The Hogans are a Dalcassian family whose ancestor was Ogan who was
descended from an uncle of Brian Boru, the most celebrated of all Kings
of ancient Ireland. The Dalcassians were a dynastic group of related septs located
in north Munster who rose to political prominence in the 10th century AD
in Ireland. The Dalcassian territory extended well beyond the boundaries
of County Clare, which was the heart of Thomond, the territory of the
The Hogans occupied the extreme north-eastern part of Thomond and their
chief lived at Ardcrony, near Nenagh, County Tipperary. The name is
numerous in Ireland, being among the hundred most common surnames. It is
estimated that the present Hogan population in Ireland is about eight
thousand with the great majority living in their original native habitat
in the counties of Tipperary, Clare and Limerick. There are also a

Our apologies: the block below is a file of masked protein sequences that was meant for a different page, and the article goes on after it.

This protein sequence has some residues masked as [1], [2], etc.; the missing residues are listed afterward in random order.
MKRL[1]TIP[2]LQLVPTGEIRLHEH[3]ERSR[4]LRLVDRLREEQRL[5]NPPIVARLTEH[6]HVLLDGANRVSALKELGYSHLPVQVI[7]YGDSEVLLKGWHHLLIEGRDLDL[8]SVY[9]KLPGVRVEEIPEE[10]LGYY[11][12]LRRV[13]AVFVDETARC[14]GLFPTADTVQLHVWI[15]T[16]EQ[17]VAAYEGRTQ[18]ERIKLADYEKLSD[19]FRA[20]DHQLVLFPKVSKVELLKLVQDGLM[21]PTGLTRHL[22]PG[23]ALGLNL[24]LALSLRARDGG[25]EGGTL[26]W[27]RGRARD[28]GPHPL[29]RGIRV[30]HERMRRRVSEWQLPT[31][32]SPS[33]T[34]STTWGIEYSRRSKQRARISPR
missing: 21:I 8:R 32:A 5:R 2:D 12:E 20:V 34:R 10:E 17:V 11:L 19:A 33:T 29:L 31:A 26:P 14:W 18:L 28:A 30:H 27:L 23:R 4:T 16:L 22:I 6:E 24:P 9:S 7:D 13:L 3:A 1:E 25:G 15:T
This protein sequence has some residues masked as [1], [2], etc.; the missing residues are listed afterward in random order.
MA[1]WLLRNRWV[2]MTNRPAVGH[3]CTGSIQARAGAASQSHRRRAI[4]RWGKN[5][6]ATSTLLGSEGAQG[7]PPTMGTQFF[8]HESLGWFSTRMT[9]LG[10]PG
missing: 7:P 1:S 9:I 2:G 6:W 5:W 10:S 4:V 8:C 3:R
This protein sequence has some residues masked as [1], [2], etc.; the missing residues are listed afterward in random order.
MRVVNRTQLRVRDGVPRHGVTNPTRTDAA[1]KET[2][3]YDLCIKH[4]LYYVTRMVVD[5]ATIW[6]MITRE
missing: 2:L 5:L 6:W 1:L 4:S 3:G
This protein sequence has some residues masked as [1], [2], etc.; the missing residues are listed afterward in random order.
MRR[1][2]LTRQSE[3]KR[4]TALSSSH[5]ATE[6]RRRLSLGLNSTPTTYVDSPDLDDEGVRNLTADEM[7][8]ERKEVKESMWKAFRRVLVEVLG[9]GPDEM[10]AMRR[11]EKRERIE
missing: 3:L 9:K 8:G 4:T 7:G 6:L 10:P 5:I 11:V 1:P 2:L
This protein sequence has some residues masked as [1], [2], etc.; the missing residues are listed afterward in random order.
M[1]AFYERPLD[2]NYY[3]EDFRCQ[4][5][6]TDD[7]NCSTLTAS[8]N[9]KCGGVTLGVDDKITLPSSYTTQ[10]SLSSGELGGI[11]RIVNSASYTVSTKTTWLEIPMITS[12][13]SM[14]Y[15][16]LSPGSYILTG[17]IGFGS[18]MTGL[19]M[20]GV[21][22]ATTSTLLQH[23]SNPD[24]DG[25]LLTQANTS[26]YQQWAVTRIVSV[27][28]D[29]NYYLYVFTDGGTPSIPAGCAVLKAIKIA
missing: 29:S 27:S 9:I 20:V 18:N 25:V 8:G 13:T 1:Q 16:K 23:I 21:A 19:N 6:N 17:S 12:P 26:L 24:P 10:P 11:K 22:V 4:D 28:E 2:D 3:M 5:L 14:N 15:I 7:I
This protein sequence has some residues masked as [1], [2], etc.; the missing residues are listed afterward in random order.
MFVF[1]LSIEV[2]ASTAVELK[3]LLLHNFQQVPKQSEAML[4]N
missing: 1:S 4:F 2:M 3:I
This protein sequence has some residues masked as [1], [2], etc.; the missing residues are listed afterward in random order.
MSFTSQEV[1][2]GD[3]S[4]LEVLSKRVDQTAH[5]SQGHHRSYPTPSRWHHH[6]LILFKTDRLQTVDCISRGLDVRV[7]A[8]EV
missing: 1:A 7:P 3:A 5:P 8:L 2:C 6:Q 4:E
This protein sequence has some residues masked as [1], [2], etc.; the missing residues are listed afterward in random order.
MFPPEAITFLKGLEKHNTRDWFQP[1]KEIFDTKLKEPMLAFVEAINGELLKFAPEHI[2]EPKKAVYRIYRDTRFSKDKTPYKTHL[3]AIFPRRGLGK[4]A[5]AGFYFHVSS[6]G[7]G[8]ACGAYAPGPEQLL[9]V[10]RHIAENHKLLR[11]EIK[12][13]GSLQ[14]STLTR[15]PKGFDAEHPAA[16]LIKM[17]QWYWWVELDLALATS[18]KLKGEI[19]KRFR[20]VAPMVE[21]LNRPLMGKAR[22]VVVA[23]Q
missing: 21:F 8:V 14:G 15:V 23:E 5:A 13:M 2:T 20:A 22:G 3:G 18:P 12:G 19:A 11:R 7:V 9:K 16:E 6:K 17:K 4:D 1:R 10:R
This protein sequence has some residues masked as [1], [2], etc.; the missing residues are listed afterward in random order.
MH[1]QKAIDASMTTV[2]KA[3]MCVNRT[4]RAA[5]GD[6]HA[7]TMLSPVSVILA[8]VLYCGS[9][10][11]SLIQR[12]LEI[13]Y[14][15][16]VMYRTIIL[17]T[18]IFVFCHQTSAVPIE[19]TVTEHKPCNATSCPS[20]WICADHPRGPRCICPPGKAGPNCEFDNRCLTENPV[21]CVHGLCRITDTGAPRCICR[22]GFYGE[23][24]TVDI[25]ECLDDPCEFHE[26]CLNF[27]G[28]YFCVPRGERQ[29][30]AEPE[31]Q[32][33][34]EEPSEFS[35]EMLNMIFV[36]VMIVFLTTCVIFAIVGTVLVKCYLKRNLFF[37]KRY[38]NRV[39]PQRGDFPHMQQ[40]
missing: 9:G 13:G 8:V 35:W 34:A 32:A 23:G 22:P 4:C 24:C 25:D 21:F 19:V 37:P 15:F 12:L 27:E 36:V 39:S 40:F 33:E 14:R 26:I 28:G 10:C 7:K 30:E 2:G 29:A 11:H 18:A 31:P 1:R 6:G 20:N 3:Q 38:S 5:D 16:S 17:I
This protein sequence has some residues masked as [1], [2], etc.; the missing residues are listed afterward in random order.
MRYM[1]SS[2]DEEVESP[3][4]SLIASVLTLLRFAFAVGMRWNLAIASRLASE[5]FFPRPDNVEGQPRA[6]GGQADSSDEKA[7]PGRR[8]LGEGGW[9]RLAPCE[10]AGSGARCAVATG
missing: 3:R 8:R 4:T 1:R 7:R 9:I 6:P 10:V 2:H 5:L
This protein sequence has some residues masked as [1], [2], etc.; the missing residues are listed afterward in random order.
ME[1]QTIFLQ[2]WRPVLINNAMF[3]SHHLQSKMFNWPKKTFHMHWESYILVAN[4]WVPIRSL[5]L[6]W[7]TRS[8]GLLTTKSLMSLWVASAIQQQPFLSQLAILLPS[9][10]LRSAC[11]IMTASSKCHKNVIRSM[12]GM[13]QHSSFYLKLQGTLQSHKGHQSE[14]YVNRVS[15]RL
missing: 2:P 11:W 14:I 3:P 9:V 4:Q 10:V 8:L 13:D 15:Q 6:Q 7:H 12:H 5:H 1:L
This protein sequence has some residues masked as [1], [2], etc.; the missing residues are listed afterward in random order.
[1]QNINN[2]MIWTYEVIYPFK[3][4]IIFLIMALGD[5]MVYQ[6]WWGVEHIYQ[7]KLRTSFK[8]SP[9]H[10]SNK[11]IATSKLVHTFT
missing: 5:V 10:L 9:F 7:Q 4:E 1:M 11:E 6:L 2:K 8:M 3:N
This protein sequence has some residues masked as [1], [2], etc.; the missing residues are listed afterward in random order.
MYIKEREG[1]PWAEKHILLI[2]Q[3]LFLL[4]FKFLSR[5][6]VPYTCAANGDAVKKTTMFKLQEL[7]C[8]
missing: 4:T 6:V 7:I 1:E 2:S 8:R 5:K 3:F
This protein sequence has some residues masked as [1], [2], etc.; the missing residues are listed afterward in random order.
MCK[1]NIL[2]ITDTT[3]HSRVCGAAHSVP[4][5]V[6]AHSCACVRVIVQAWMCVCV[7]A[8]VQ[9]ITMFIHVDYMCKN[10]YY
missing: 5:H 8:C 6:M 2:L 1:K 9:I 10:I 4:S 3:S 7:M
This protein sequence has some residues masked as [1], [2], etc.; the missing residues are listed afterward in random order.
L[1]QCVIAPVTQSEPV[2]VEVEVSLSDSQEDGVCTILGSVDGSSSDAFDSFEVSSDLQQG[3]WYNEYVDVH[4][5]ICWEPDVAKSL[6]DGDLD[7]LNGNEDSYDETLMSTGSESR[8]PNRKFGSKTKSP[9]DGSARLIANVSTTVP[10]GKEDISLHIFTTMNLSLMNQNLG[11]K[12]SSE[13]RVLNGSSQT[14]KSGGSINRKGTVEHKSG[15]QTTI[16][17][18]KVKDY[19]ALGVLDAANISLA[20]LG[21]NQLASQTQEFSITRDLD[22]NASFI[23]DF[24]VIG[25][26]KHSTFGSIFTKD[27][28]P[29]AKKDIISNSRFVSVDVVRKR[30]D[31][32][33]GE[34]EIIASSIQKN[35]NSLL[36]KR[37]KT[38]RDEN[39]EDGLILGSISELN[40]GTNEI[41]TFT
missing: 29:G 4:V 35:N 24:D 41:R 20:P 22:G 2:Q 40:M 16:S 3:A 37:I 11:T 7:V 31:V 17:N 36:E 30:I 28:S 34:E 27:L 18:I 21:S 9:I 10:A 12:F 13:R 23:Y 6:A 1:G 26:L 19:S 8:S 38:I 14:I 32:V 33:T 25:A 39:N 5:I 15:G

number in County Cork, whose origin is stated by O’Donovan to be
different from the Dalcassian Hogans. One of the minor Corca Laidhe
septs was O’Hogan. In the Irish language the name is O’hOgain but the
prefix “O” is only occasionally met with in the modern form in English.
In the seventeenth century the name was often written Ogan. There is a
place named Ballyhogan in the parish of Dysart, County Clare.
The most famous Hogan is probably John Hogan (1800-1858), an Irish
sculptor of international repute; but to the Irish, the romantic figure
of “Galloping Hogan” who was the hero of Sarsfield’s exploit at
Ballyneety in 1690 makes the most appeal. Maurice Hogan, S.J.
(1831-1917) did much work as an editor of manuscripts and produced his
best known book Onomnasticon Gaedelicum at the age of seventy
two. The first Minister of Agriculture in the Irish Free State was
Patrick Hogan (1891-1936) who was one of three brothers who
distinguished themselves in various activities during the 20th
Source: MacLaysaght, Edward; More Irish Families; page 182.